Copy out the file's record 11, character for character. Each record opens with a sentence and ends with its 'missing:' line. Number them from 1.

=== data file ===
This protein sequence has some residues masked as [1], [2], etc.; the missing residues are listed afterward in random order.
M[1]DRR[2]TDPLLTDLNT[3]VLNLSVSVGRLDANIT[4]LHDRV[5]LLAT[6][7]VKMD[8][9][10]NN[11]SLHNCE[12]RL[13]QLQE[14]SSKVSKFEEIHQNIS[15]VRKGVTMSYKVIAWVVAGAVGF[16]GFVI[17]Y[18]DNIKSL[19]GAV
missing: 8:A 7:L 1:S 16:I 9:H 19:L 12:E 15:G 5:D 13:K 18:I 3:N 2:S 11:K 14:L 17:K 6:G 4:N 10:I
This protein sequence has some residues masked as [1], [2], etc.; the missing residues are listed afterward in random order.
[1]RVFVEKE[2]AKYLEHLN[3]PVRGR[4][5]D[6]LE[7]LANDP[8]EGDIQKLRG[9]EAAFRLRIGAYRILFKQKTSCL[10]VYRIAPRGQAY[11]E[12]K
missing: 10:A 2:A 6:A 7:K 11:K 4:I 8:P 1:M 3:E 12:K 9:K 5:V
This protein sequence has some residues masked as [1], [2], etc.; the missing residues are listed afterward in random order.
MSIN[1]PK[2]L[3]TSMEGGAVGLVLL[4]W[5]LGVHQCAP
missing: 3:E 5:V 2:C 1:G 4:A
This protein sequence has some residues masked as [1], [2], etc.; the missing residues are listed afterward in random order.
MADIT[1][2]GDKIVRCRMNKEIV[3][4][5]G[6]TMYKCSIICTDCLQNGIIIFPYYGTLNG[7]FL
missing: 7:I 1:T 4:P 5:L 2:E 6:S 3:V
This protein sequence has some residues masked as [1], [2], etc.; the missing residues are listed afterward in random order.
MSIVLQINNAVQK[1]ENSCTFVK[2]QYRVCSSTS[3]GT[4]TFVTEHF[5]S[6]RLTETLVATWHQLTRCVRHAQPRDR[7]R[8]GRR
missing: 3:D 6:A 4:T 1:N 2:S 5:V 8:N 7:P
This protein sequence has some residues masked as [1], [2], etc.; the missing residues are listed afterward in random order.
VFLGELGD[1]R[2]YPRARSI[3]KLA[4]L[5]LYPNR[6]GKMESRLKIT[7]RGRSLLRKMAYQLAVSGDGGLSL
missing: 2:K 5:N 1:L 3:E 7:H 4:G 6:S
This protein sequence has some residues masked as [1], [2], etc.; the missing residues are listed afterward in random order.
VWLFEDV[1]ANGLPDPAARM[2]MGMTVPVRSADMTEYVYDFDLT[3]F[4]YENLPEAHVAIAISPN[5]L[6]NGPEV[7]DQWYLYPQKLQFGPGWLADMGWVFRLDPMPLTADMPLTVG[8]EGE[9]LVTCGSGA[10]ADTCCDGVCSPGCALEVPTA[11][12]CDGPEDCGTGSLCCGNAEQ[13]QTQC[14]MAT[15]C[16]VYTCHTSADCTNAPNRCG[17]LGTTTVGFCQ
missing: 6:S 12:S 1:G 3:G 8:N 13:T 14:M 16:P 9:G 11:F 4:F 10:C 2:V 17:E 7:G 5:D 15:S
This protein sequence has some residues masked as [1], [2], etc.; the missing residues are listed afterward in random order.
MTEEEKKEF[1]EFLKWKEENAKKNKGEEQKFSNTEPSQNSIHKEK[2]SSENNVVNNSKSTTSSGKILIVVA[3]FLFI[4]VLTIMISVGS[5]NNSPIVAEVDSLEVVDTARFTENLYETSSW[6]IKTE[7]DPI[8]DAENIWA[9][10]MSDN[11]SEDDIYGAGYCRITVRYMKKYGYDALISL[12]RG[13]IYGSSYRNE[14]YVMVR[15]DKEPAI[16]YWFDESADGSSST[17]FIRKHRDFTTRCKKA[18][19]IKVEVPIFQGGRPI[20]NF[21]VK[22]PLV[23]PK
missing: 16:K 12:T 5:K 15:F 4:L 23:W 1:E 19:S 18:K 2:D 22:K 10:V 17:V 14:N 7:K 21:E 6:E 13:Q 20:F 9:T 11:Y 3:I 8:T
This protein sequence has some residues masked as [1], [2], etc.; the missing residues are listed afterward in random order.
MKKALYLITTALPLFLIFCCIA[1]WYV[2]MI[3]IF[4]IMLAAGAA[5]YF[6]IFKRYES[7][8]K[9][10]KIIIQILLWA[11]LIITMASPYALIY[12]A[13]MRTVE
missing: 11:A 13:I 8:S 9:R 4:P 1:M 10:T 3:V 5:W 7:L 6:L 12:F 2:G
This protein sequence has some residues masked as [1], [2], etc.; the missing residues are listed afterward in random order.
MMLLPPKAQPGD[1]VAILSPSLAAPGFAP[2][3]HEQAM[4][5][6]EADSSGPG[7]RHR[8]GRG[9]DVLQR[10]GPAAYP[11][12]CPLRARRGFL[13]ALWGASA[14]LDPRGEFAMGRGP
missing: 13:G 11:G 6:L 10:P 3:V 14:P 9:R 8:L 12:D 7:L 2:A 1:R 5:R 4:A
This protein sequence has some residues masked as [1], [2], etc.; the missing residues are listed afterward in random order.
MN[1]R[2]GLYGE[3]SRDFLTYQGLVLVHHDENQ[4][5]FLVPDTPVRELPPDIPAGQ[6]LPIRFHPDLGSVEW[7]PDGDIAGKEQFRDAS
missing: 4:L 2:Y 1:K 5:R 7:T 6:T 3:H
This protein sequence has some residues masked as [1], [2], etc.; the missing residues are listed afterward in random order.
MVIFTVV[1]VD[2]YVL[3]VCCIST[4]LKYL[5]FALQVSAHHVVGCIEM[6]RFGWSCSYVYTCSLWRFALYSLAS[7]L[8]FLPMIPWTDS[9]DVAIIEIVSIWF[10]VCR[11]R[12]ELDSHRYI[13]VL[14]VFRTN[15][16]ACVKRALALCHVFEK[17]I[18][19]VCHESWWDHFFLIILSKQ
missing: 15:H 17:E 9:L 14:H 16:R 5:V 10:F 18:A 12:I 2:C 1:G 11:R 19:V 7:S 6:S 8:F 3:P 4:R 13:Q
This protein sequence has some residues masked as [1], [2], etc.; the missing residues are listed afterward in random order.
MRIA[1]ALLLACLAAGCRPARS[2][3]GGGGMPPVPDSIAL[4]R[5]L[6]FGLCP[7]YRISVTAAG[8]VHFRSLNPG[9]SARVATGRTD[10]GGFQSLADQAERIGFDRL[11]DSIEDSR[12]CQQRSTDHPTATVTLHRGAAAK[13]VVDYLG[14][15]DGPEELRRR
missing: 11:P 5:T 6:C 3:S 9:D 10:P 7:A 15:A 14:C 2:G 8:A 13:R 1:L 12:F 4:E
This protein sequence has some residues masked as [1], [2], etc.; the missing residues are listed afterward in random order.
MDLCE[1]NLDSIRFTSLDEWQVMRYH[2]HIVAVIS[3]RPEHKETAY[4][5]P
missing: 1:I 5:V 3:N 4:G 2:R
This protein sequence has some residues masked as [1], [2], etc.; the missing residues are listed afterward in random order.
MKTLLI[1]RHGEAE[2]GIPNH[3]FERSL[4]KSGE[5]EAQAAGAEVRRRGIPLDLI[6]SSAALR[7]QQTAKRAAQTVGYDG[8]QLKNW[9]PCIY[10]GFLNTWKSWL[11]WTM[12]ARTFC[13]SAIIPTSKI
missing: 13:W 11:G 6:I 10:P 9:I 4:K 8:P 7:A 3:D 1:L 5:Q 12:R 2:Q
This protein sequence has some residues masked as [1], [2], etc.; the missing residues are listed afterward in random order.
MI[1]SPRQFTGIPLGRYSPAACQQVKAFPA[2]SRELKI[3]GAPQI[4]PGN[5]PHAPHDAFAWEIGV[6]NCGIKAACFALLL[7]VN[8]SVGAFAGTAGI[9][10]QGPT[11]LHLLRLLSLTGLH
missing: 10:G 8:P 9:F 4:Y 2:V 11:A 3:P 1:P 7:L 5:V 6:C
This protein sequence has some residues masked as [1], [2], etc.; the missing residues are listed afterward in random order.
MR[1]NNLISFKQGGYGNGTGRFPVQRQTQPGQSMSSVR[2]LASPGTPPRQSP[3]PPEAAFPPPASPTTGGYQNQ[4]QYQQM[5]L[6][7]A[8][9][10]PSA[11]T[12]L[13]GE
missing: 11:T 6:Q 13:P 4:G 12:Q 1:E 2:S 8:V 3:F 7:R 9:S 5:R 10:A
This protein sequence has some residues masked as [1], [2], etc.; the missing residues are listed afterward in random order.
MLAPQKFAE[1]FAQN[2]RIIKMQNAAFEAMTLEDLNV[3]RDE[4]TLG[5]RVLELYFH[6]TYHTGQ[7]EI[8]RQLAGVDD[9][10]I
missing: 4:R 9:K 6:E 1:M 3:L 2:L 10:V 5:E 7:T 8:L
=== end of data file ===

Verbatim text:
This protein sequence has some residues masked as [1], [2], etc.; the missing residues are listed afterward in random order.
MN[1]R[2]GLYGE[3]SRDFLTYQGLVLVHHDENQ[4][5]FLVPDTPVRELPPDIPAGQ[6]LPIRFHPDLGSVEW[7]PDGDIAGKEQFRDAS
missing: 4:L 2:Y 1:K 5:R 7:T 6:T 3:H